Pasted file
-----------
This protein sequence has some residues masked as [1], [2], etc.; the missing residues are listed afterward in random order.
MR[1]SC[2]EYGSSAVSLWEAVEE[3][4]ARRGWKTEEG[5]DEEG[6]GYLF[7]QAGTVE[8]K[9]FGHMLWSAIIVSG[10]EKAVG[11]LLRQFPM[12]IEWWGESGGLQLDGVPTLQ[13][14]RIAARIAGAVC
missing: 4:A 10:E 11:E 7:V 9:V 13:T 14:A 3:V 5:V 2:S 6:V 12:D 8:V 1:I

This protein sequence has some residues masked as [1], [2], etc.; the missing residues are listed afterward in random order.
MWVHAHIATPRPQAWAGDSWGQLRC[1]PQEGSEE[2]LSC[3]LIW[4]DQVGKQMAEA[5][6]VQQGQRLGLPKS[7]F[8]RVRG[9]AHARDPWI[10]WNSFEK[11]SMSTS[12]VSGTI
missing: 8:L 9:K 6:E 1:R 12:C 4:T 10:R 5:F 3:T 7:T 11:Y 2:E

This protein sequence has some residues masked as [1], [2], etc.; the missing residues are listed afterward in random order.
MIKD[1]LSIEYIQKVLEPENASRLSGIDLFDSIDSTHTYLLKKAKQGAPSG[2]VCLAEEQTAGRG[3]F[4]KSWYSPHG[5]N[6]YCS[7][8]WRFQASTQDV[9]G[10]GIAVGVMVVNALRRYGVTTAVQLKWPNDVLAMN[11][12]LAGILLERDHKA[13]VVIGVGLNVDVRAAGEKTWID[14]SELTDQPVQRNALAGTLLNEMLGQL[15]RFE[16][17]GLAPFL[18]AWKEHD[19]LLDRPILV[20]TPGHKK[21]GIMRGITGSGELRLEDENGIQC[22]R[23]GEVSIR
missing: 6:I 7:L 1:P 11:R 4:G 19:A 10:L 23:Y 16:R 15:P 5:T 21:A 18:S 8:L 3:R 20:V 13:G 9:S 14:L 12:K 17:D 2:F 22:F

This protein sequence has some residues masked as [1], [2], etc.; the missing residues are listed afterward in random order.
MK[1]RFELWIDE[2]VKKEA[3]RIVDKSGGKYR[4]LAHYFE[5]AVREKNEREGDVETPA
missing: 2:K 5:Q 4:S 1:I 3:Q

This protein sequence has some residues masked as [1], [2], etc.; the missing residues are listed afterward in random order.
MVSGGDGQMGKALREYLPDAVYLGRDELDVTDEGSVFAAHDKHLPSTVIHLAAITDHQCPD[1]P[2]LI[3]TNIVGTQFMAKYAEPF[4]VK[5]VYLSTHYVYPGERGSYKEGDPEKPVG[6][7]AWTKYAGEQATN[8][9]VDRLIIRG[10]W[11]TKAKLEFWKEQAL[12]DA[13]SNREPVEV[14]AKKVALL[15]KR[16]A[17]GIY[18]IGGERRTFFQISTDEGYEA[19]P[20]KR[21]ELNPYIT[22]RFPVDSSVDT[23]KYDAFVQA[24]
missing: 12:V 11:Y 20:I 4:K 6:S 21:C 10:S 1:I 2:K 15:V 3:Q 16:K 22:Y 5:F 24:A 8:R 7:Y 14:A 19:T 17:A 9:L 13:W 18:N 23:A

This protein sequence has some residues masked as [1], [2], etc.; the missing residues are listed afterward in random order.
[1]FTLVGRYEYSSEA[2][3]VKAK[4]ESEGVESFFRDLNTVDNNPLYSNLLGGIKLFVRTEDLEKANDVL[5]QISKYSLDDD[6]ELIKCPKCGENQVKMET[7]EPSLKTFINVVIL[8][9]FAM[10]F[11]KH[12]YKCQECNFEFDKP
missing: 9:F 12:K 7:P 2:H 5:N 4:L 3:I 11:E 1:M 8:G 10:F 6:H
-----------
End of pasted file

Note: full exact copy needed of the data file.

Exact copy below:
This protein sequence has some residues masked as [1], [2], etc.; the missing residues are listed afterward in random order.
MR[1]SC[2]EYGSSAVSLWEAVEE[3][4]ARRGWKTEEG[5]DEEG[6]GYLF[7]QAGTVE[8]K[9]FGHMLWSAIIVSG[10]EKAVG[11]LLRQFPM[12]IEWWGESGGLQLDGVPTLQ[13][14]RIAARIAGAVC
missing: 4:A 10:E 11:E 7:V 9:V 13:T 14:A 3:V 5:V 2:S 6:V 12:D 8:V 1:I

This protein sequence has some residues masked as [1], [2], etc.; the missing residues are listed afterward in random order.
MWVHAHIATPRPQAWAGDSWGQLRC[1]PQEGSEE[2]LSC[3]LIW[4]DQVGKQMAEA[5][6]VQQGQRLGLPKS[7]F[8]RVRG[9]AHARDPWI[10]WNSFEK[11]SMSTS[12]VSGTI
missing: 8:L 9:K 6:E 1:R 12:C 4:T 10:R 5:F 3:T 7:T 11:Y 2:E

This protein sequence has some residues masked as [1], [2], etc.; the missing residues are listed afterward in random order.
MIKD[1]LSIEYIQKVLEPENASRLSGIDLFDSIDSTHTYLLKKAKQGAPSG[2]VCLAEEQTAGRG[3]F[4]KSWYSPHG[5]N[6]YCS[7][8]WRFQASTQDV[9]G[10]GIAVGVMVVNALRRYGVTTAVQLKWPNDVLAMN[11][12]LAGILLERDHKA[13]VVIGVGLNVDVRAAGEKTWID[14]SELTDQPVQRNALAGTLLNEMLGQL[15]RFE[16][17]GLAPFL[18]AWKEHD[19]LLDRPILV[20]TPGHKK[21]GIMRGITGSGELRLEDENGIQC[22]R[23]GEVSIR
missing: 6:I 7:L 1:P 11:R 4:G 19:A 10:L 23:Y 16:R 15:P 5:T 21:A 18:S 8:L 3:R 20:V 13:G 9:S 14:L 12:K 17:D 2:F 22:F

This protein sequence has some residues masked as [1], [2], etc.; the missing residues are listed afterward in random order.
MK[1]RFELWIDE[2]VKKEA[3]RIVDKSGGKYR[4]LAHYFE[5]AVREKNEREGDVETPA
missing: 2:K 5:Q 4:S 1:I 3:Q

This protein sequence has some residues masked as [1], [2], etc.; the missing residues are listed afterward in random order.
MVSGGDGQMGKALREYLPDAVYLGRDELDVTDEGSVFAAHDKHLPSTVIHLAAITDHQCPD[1]P[2]LI[3]TNIVGTQFMAKYAEPF[4]VK[5]VYLSTHYVYPGERGSYKEGDPEKPVG[6][7]AWTKYAGEQATN[8][9]VDRLIIRG[10]W[11]TKAKLEFWKEQAL[12]DA[13]SNREPVEV[14]AKKVALL[15]KR[16]A[17]GIY[18]IGGERRTFFQISTDEGYEA[19]P[20]KR[21]ELNPYIT[22]RFPVDSSVDT[23]KYDAFVQA[24]
missing: 12:V 11:Y 20:I 4:K 6:S 21:C 10:S 1:I 2:K 15:V 3:Q 16:K 22:Y 5:F 24:A 8:R 7:Y 14:A 19:T 17:A 9:L 13:W 18:N 23:A

This protein sequence has some residues masked as [1], [2], etc.; the missing residues are listed afterward in random order.
[1]FTLVGRYEYSSEA[2][3]VKAK[4]ESEGVESFFRDLNTVDNNPLYSNLLGGIKLFVRTEDLEKANDVL[5]QISKYSLDDD[6]ELIKCPKCGENQVKMET[7]EPSLKTFINVVIL[8][9]FAM[10]F[11]KH[12]YKCQECNFEFDKP
missing: 9:F 12:K 7:P 2:H 5:N 4:L 3:I 11:E 1:M 8:G 10:F 6:H